But the main difference, of course, between America and England is lots and lots and lots of guns.

'Nuff said.

31 January 2013

Role Models


by Eve Fisher



           "...the magnificent Spade, with whom, after reading 'The Maltese Falcon', I went
           mooning about in a daze of love such as I had not known for any character in
           literature since I encountered Sir Launcelot at the age of nine.  (Launcelot and
           Spade - they're pretty far apart, yet I played Elaine to both of them, and in that
           lies a life-story.)"  Dorothy Parker, The New Yorker, April 25, 1931, p. 92

Me and Dorothy have a lot in common.  I, too have mooned after Sam Spade, Simon Templar, Nick Charles, James Bond (I'm a Sean Connery gal), Lord Peter Wimsey, Sir Gawain, Prince Valiant, Rhett Butler, and Thomas Hewlitt Edward Cat.  See Robert Loggia below - I loved that show.  I watched every episode for its two year run.  Besides the fact that I thought Mr. Loggia was pretty darned hot, it was set mostly at night, with lots of cool jazz music - he owned his own jazz bar - and references to gypsies and jewel thieves, and I thought that was pretty much the kind of life I wanted to lead.  Note to Netflix:  get this show on DVD!

But none of these were role models.  For that I needed women, and strong, interesting women were hard to find back in the 1960's, when Donna Reed et al were still vacuuming wearing high heels and pearls.  Here are some of the women whom I admired and modeled myself after when I was a child:

Elizabeth I.  The original great leader, sharp and witty, supremely well educated, steely, manipulative, able to get and keep her throne in an age of beheadings, able to keep her country out of almost all wars, dignified, bawdy, athletic, musical, and poetic.  Do not even get me started on her antithesis, Mary, Queen of Scots.  Anyone stupid enough to marry the chief suspect in her husband's murder deserves whatever she gets.  Elizabeth had the good sense to stay single, both because it was to her taste and because she knew that no husband would ever please her countrymen.  "I would rather be a beggar woman and single than to be a Queen and married." (But I personally don't believe she was a virgin...)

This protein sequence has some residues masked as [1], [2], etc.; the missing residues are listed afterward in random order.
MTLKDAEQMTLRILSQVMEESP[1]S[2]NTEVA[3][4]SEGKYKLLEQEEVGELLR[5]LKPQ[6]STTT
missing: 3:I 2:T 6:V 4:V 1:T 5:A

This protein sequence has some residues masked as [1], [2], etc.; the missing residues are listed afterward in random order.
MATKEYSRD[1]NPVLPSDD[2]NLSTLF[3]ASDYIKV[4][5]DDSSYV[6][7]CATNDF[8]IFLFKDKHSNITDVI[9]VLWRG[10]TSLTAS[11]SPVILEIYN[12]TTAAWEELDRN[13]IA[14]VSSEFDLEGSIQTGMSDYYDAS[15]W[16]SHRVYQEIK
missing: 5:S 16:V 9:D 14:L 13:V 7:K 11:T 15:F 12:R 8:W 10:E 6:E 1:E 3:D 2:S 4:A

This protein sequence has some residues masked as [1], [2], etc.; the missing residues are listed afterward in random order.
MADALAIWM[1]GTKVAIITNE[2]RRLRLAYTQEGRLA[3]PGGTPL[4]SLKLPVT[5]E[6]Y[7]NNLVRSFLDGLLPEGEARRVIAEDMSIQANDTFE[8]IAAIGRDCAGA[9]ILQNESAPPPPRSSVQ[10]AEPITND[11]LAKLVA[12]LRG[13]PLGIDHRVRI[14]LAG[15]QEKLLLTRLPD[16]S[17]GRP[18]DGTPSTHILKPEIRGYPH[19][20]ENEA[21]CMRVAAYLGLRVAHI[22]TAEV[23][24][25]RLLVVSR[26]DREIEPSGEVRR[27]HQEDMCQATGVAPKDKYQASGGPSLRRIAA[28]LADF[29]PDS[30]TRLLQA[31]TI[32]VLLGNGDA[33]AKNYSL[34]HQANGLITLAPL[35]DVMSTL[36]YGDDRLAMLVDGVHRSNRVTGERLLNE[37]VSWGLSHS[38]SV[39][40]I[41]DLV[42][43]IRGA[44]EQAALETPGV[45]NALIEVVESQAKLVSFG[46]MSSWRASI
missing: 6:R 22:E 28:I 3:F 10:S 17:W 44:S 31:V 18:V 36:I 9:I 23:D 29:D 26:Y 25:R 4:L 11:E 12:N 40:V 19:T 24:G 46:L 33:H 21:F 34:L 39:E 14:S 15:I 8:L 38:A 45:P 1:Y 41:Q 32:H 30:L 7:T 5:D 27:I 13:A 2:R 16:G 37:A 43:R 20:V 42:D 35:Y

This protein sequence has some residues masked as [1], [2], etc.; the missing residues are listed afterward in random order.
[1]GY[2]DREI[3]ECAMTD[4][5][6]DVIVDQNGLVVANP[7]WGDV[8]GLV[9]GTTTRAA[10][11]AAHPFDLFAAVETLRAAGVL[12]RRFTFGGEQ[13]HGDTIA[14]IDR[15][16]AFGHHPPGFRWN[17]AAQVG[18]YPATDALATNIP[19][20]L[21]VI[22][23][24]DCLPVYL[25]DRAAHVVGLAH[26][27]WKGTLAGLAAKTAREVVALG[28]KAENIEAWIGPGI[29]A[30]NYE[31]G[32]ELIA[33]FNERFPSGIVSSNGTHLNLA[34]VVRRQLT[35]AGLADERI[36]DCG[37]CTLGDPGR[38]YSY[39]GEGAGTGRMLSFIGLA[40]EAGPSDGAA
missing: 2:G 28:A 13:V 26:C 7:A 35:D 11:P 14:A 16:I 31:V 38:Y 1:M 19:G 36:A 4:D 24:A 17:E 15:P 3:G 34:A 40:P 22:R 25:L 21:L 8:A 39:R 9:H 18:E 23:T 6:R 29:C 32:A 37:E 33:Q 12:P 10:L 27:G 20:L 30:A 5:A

Anyway, she managed to keep her country free, her ministers subordinate, and live pretty much as she wanted to live for almost 50 years.  On top of that, she was one of the first to realize that religion was a lousy excuse for burning a man, and pursued the first "don't ask, don't tell" policy (re religion) in history.  "I have no desire to make windows into men's souls."  (Eventually she did have to send some people to the fire, but they did keep trying to kill her.)  Yes, she was overdressed.  Yes, she was vain.  Yes, she was an autocrat.  But she also said, and I believe she meant it, "There will never Queen sit in my seat with more zeal to my country, care to my subjects and that will sooner with willingness venture her life for your good and safety than myself. For it is my desire to live nor reign no longer than my life and reign shall be for your good. And though you have had, and may have, many princes more mighty and wise sitting in this seat, yet you never had nor shall have, any that will be more careful and loving."  She made GREAT speeches. 

Okay, on to pop culture.

Emma Peel.  In an age when most women were running screaming from villains and tripping at the first available opportunity, or huddling in fear, waiting to be rescued, Mrs. Peel was the first woman I ever saw who rescued the guy.  She was beautiful, well-educated, athletic, musical, stylish, witty, and could kick some serious butt.  And she had class.  Whatever happened between her and Steed or her and anyone else was private.  The double-entendres were subtle (and oh, how I miss those days!). I admit that the plots of "The Avengers" ranged from clever to just plain stupid, but I never missed an episode.


Harriet Vane.  I hear that some people feel about her the way I feel about Susan Silverman although I don't understand why.  To me, Harriet was an intelligent, well-educated, witty, musical, athletic woman who could solve a murder just as well as her would-be lover and future husband, Lord Peter Wimsey.  I also liked that she wasn't physically beautiful - not all of us are - and it didn't matter, to Peter or to herself.  She had a wonderful voice, could look striking, was passionate and intellectual and liked a good wine.  And she had a successful writing career, supporting herself so that she was dependent on no one but herself.  I liked all of it.

Nora Charles.  (Note to Dorothy, I changed my mind:  I'll take Nick over Sam any day.)  Fun.  Smart.  Witty.  Great marriage.  Good times.  Can't ask for much more than that...



NOTE:  During the next 3-4 weeks, my husband and I will be moving to the bottom floor of an old school in Madison - lots of room, so we're not downsizing too much.  Anyway, this means chaos, heartburn, aching backs, and not too much writing.  I've logged ahead my blog posts for the month, but I may not be checking in as much as usual.  Forgive me, and I will say hi when I can!